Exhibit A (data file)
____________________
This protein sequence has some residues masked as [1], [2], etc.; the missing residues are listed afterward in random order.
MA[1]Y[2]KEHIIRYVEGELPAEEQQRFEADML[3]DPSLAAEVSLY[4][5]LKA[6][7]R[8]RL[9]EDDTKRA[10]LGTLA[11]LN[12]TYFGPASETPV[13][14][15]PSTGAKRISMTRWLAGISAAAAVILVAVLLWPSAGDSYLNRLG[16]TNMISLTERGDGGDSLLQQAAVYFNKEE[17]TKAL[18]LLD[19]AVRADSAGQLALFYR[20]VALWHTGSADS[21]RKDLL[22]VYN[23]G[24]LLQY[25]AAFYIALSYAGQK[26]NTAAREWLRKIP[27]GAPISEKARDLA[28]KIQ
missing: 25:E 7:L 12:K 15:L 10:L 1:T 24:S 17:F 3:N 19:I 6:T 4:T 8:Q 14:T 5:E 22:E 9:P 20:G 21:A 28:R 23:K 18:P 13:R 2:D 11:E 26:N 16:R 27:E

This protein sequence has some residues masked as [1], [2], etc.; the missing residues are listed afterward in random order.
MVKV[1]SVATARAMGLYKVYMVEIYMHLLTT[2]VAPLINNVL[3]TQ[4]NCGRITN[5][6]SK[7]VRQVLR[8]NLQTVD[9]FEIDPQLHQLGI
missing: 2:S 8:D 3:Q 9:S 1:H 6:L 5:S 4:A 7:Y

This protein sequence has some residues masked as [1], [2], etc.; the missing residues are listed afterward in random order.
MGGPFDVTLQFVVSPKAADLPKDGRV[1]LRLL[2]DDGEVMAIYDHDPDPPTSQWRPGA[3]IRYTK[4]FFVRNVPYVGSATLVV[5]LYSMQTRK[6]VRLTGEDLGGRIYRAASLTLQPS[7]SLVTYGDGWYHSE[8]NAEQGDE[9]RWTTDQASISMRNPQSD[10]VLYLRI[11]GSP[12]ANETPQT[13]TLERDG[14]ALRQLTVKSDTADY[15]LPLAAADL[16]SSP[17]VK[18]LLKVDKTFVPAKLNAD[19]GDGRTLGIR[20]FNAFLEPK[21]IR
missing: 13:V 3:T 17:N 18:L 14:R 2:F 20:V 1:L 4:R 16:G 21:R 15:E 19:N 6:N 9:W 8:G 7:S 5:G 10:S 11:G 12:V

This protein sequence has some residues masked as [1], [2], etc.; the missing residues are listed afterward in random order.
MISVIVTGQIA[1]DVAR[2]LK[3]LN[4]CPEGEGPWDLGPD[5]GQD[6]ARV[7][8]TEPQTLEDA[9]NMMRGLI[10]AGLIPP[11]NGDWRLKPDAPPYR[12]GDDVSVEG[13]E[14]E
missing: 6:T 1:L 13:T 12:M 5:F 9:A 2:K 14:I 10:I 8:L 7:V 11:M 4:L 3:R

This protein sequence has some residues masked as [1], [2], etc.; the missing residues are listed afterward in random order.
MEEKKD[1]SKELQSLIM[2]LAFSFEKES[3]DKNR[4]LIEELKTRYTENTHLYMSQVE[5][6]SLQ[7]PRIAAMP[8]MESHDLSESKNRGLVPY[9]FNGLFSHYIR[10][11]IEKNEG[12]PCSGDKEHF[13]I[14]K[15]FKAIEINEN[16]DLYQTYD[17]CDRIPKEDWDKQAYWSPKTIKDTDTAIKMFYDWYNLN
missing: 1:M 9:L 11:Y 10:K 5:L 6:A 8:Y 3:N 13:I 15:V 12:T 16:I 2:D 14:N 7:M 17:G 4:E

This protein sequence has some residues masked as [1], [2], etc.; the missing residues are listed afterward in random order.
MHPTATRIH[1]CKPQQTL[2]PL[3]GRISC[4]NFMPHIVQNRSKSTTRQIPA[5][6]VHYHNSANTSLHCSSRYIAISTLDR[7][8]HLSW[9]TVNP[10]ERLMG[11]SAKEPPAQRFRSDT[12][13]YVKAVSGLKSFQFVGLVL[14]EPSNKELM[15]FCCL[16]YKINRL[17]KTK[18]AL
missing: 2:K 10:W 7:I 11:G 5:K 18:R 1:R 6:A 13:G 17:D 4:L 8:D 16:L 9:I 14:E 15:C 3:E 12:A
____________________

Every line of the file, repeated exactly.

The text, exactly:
This protein sequence has some residues masked as [1], [2], etc.; the missing residues are listed afterward in random order.
MA[1]Y[2]KEHIIRYVEGELPAEEQQRFEADML[3]DPSLAAEVSLY[4][5]LKA[6][7]R[8]RL[9]EDDTKRA[10]LGTLA[11]LN[12]TYFGPASETPV[13][14][15]PSTGAKRISMTRWLAGISAAAAVILVAVLLWPSAGDSYLNRLG[16]TNMISLTERGDGGDSLLQQAAVYFNKEE[17]TKAL[18]LLD[19]AVRADSAGQLALFYR[20]VALWHTGSADS[21]RKDLL[22]VYN[23]G[24]LLQY[25]AAFYIALSYAGQK[26]NTAAREWLRKIP[27]GAPISEKARDLA[28]KIQ
missing: 25:E 7:L 12:K 15:L 10:L 1:T 24:S 17:F 3:N 19:I 6:T 4:T 8:Q 14:T 5:E 22:E 9:P 20:G 21:A 28:R 23:K 18:P 13:R 2:D 11:E 26:N 16:R 27:E

This protein sequence has some residues masked as [1], [2], etc.; the missing residues are listed afterward in random order.
MVKV[1]SVATARAMGLYKVYMVEIYMHLLTT[2]VAPLINNVL[3]TQ[4]NCGRITN[5][6]SK[7]VRQVLR[8]NLQTVD[9]FEIDPQLHQLGI
missing: 2:S 8:D 3:Q 9:S 1:H 6:L 5:S 4:A 7:Y

This protein sequence has some residues masked as [1], [2], etc.; the missing residues are listed afterward in random order.
MGGPFDVTLQFVVSPKAADLPKDGRV[1]LRLL[2]DDGEVMAIYDHDPDPPTSQWRPGA[3]IRYTK[4]FFVRNVPYVGSATLVV[5]LYSMQTRK[6]VRLTGEDLGGRIYRAASLTLQPS[7]SLVTYGDGWYHSE[8]NAEQGDE[9]RWTTDQASISMRNPQSD[10]VLYLRI[11]GSP[12]ANETPQT[13]TLERDG[14]ALRQLTVKSDTADY[15]LPLAAADL[16]SSP[17]VK[18]LLKVDKTFVPAKLNAD[19]GDGRTLGIR[20]FNAFLEPK[21]IR
missing: 13:V 3:T 17:N 18:L 14:R 2:F 20:V 1:L 4:R 16:G 21:R 15:E 19:N 6:N 9:W 8:G 7:S 5:G 10:S 11:G 12:V

This protein sequence has some residues masked as [1], [2], etc.; the missing residues are listed afterward in random order.
MISVIVTGQIA[1]DVAR[2]LK[3]LN[4]CPEGEGPWDLGPD[5]GQD[6]ARV[7][8]TEPQTLEDA[9]NMMRGLI[10]AGLIPP[11]NGDWRLKPDAPPYR[12]GDDVSVEG[13]E[14]E
missing: 6:T 1:L 13:T 12:M 5:F 9:A 2:K 14:I 10:I 8:L 7:V 11:M 4:L 3:R

This protein sequence has some residues masked as [1], [2], etc.; the missing residues are listed afterward in random order.
MEEKKD[1]SKELQSLIM[2]LAFSFEKES[3]DKNR[4]LIEELKTRYTENTHLYMSQVE[5][6]SLQ[7]PRIAAMP[8]MESHDLSESKNRGLVPY[9]FNGLFSHYIR[10][11]IEKNEG[12]PCSGDKEHF[13]I[14]K[15]FKAIEINEN[16]DLYQTYD[17]CDRIPKEDWDKQAYWSPKTIKDTDTAIKMFYDWYNLN
missing: 1:M 9:L 11:Y 10:K 5:L 6:A 8:Y 3:N 13:I 15:V 12:T 16:I 2:D 14:N 7:M 17:G 4:E

This protein sequence has some residues masked as [1], [2], etc.; the missing residues are listed afterward in random order.
MHPTATRIH[1]CKPQQTL[2]PL[3]GRISC[4]NFMPHIVQNRSKSTTRQIPA[5][6]VHYHNSANTSLHCSSRYIAISTLDR[7][8]HLSW[9]TVNP[10]ERLMG[11]SAKEPPAQRFRSDT[12][13]YVKAVSGLKSFQFVGLVL[14]EPSNKELM[15]FCCL[16]YKINRL[17]KTK[18]AL
missing: 2:K 10:W 7:I 11:G 5:K 18:R 1:R 6:A 13:G 17:D 4:L 8:D 16:L 9:I 14:E 15:C 3:E 12:A